Contemporary Perspectives in Philosophy of Religion
Edited By Sebastian Kolodziejczyk and Janusz Salamon
Towards a New Natural Theology: Between Reformed Epistemology and Wittgensteinian Thomism
In the past century, natural theology underwent several attacks. Heidegger accused it of degenerating into onto-theology; post-modernism regards it as harmful meta-narration; neo-positivism affirmed that every proposition about God was senseless and even theologians looked at it with suspicion. In the last decades, the attention of analytic philosophers of religion for natural theology has increased. The aim of my paper is to propose a new natural theology. In order to do this, I will examine first the position of Reformed Epistemologists. They are critical towards the modern project of natural theology, but I consider their works to be a new way to go about natural theology. I will then take Wittgensteinian Thomists into consideration, paying attention to the role, which they recognize, of rationality which leads to religious faith. Finally, I will compare these positions and I will suggest a definition for this discipline, specifying the authors and the themes to be studied in the near future.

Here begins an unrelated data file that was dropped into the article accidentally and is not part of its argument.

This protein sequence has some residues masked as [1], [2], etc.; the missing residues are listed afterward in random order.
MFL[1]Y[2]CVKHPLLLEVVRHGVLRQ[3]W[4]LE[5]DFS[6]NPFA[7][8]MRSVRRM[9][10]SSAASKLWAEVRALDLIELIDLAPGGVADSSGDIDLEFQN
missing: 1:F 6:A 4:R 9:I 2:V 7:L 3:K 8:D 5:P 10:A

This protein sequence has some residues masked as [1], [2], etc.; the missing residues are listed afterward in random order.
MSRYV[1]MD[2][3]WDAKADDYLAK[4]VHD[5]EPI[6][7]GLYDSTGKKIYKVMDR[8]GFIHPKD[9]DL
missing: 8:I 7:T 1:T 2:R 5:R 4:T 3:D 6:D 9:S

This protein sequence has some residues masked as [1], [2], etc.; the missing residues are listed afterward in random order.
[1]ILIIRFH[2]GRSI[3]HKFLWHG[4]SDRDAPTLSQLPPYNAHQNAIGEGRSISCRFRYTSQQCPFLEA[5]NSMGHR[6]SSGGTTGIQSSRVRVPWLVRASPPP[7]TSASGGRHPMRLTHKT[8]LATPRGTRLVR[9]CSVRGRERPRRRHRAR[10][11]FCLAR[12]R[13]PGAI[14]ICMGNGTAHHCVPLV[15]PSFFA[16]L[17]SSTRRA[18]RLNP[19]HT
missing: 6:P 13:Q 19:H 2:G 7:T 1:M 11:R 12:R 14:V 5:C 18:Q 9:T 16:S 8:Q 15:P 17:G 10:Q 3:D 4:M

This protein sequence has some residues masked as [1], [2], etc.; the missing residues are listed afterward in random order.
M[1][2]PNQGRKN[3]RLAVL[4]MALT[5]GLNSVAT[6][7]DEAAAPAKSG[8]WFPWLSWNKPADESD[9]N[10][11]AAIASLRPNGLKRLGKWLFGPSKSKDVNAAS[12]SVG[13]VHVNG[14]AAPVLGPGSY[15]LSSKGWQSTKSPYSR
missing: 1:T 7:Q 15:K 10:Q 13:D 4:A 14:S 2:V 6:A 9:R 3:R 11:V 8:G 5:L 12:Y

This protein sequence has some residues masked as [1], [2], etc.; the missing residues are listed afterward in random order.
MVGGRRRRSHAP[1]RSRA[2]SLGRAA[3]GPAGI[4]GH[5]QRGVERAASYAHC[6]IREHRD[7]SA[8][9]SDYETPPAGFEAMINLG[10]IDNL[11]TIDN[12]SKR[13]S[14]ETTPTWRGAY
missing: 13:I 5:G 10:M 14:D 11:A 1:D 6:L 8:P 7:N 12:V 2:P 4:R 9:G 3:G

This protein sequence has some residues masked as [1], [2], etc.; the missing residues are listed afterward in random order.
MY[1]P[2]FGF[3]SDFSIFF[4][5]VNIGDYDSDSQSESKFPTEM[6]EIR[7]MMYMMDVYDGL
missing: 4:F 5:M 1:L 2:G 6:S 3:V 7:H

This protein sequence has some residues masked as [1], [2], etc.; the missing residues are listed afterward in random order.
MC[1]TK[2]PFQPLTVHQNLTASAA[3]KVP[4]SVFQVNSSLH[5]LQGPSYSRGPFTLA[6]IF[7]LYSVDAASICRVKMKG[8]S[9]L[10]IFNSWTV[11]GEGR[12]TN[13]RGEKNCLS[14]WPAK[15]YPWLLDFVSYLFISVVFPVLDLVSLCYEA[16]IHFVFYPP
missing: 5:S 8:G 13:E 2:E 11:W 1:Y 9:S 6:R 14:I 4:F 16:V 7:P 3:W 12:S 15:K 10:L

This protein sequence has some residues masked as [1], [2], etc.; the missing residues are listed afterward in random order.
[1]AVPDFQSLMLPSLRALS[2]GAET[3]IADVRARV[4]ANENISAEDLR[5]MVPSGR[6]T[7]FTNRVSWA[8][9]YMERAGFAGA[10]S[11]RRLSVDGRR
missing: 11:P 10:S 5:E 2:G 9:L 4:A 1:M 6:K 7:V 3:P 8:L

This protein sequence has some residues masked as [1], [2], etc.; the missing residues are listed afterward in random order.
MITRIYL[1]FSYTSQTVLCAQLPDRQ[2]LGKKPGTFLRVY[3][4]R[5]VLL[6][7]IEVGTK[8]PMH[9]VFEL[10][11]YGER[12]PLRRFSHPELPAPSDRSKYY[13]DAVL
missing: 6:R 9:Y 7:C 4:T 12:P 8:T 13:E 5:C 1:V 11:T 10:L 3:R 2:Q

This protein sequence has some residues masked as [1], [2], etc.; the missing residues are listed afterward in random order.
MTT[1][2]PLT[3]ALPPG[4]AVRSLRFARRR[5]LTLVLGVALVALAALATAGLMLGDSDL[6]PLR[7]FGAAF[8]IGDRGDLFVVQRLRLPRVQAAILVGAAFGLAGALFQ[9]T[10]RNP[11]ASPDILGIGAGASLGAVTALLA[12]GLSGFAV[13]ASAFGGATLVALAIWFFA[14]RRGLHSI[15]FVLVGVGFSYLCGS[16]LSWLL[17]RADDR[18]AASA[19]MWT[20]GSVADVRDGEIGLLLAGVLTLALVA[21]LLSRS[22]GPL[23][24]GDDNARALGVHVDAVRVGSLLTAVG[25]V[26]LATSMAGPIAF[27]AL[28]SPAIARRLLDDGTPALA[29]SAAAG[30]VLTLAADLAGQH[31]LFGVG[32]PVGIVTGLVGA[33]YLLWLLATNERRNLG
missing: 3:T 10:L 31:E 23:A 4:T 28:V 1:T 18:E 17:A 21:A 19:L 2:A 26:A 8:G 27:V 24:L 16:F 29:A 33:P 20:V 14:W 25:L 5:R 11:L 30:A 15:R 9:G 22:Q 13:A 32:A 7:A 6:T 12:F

I. Suggestions from Reformed Epistemology
Speaking about Reformed Epistemology, I have in mind authors such as Plantinga, Alston, Wolterstorff and Wainwright. Their general project consists in the identification, the criticism, and the replacement of the epistemological paradigm of modernity based on deontologism, internalism and foundationalism. As far as philosophy of religion is concerned, this paradigm is imposed to furnish arguments to have and to keep religious beliefs: rational theology had the task of formulating and defending these arguments. Reformed Epistemologists reject the evidentialistic...
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